Red Sea Global (RSG), the multi-project developer behind what is touted to be the world’s most ambitious regenerative tourism destinations, The Red Sea and Amaala, has been consciously working its way towards Saudi Arabia’s Vision 2030 to transform Saudi Arabia into a global hub for business, trade, and tourism.
Pledged to be fully inclusive for guests with disabilities, specific needs and access requirements, the destination is said to be on track to welcome its first guests this year when the first three hotels – Six Senses, St. Regis and Ritz-Carlton Reserve – and phase one of the Red Sea International airport open.
Upon full completion in 2030, the destination will comprise 50 resorts, offering up to 8,000 hotel rooms and more than 1,000 residential properties across 22 islands and six inland sites.
ETTravelWorld caught up with John Pagano, Group CEO of Red Sea Global recently in Dubai, who shared details on the progress of the ambitious projects that are set to redefine luxury for the world. Excerpts from the interview:
A bumpy headstart
“We started on this journey at the beginning of 2018. And, with 3,000 employees, we created this vertically integrated real estate company to deliver what can be called a once in a lifetime opportunity for Saudi Arabia and for people that are going to be engaged in it,” said Pagano.
“After all the hard work, the challenges of Covid and the post Covid supply disruptions, we are now at the point where we are about to open our first three resorts –Six Senses, St. Regis and Ritz-Carlton Reserve – in the coming months,” he said. This, besides the airport that will also open this year in July to serve the first three resorts.
“Next year will be big, when we open another 21 resorts, comprising the best brands in the world,” he shared. And this is just the start. According to Pagano, they are already planning phase two. “We have already got new drawings and new designs on the boards, thinking about how we keep evolving the destination,” he shared.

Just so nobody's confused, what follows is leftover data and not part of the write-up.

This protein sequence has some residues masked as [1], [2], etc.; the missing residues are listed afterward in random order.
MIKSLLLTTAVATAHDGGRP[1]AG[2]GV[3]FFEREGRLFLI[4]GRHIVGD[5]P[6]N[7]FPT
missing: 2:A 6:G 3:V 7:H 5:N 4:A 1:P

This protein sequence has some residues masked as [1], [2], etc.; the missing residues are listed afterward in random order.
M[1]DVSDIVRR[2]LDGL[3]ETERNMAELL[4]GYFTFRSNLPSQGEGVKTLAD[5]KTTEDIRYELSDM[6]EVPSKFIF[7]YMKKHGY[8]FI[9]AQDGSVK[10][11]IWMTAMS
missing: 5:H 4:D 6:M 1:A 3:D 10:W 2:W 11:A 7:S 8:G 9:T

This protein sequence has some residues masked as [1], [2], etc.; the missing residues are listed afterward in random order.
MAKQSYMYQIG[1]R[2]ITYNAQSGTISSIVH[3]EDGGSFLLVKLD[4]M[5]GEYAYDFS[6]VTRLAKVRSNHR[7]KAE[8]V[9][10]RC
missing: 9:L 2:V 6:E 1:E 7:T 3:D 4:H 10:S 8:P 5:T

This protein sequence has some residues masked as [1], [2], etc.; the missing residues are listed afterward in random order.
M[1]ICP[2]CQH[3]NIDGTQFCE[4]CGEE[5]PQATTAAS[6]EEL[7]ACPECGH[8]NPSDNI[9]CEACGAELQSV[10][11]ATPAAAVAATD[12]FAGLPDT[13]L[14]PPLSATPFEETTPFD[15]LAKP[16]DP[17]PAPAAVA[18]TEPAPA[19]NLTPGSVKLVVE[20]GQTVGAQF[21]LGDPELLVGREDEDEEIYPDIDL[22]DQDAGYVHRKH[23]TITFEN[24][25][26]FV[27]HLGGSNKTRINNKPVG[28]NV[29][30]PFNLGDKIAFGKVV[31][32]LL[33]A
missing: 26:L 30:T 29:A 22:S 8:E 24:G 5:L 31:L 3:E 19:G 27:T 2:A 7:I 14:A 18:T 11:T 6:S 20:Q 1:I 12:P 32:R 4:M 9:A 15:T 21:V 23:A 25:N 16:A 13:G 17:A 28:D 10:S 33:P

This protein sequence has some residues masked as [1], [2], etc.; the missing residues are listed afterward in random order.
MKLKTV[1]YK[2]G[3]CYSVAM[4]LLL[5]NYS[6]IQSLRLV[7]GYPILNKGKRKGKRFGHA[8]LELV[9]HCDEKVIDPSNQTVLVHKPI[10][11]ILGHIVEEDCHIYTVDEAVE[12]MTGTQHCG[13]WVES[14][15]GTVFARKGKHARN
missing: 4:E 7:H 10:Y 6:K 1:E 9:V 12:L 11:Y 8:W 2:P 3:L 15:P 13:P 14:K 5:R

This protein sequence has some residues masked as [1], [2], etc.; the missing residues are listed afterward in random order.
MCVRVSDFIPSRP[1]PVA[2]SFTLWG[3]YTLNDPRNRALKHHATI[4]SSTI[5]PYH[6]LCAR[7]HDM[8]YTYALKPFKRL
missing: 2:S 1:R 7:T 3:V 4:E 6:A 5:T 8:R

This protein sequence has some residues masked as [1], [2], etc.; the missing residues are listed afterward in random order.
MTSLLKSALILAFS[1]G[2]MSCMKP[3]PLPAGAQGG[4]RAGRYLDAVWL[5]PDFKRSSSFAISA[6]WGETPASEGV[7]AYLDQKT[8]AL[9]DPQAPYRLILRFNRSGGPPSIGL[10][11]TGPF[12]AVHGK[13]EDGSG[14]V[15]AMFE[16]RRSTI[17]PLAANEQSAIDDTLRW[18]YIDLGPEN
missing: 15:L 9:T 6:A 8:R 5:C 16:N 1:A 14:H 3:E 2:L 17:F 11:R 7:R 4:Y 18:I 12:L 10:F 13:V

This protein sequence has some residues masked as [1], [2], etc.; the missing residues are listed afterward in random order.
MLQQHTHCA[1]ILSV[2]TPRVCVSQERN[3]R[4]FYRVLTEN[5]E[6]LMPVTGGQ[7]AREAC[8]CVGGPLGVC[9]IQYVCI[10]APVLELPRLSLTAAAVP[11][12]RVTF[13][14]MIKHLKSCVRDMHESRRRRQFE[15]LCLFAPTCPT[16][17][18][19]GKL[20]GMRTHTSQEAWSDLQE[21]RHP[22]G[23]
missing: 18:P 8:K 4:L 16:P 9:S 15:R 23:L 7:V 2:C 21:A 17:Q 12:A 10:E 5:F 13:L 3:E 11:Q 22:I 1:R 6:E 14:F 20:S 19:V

Opening up to the world and new markets
In terms of the markets, RSG is primarily looking at Europe – Western Europe, to be precise. But, Pagano is quick to acknowledge India as an important market for the destination in the Asia Pacific region.
“If you look at the travel patterns, India is a very important market for us. We have established representatives within different markets, including India, an indicative of how important it is for us,” he said, adding, “Given the pristine environment and nature that it offers, I think the destination will resonate well with the Indian travellers.”
In terms of strategy, Pagano said, they are focussing only on those who they think are most likely to travel to the region. “And over time, as the brand of Saudi Arabia grows, people will come to realise what a beautiful and intriguing place it is. It will expand automatically over time,” he said with optimism.
In terms of positioning, Pagano feels that The Red Sea and Amaala stand at a strong footing in the region due to the absence of a good luxury product. “Currently, the leisure market is virtually non-existent for Saudi,” he said. “Saudi Arabia gets about 28 million visitors a year, a large part of that is religious tourism. There really isn’t a leisure offering as of now. This is because leisure tourism was never the focus for the Kingdom. So, we are operating with no competition and a very deep market,” he explained.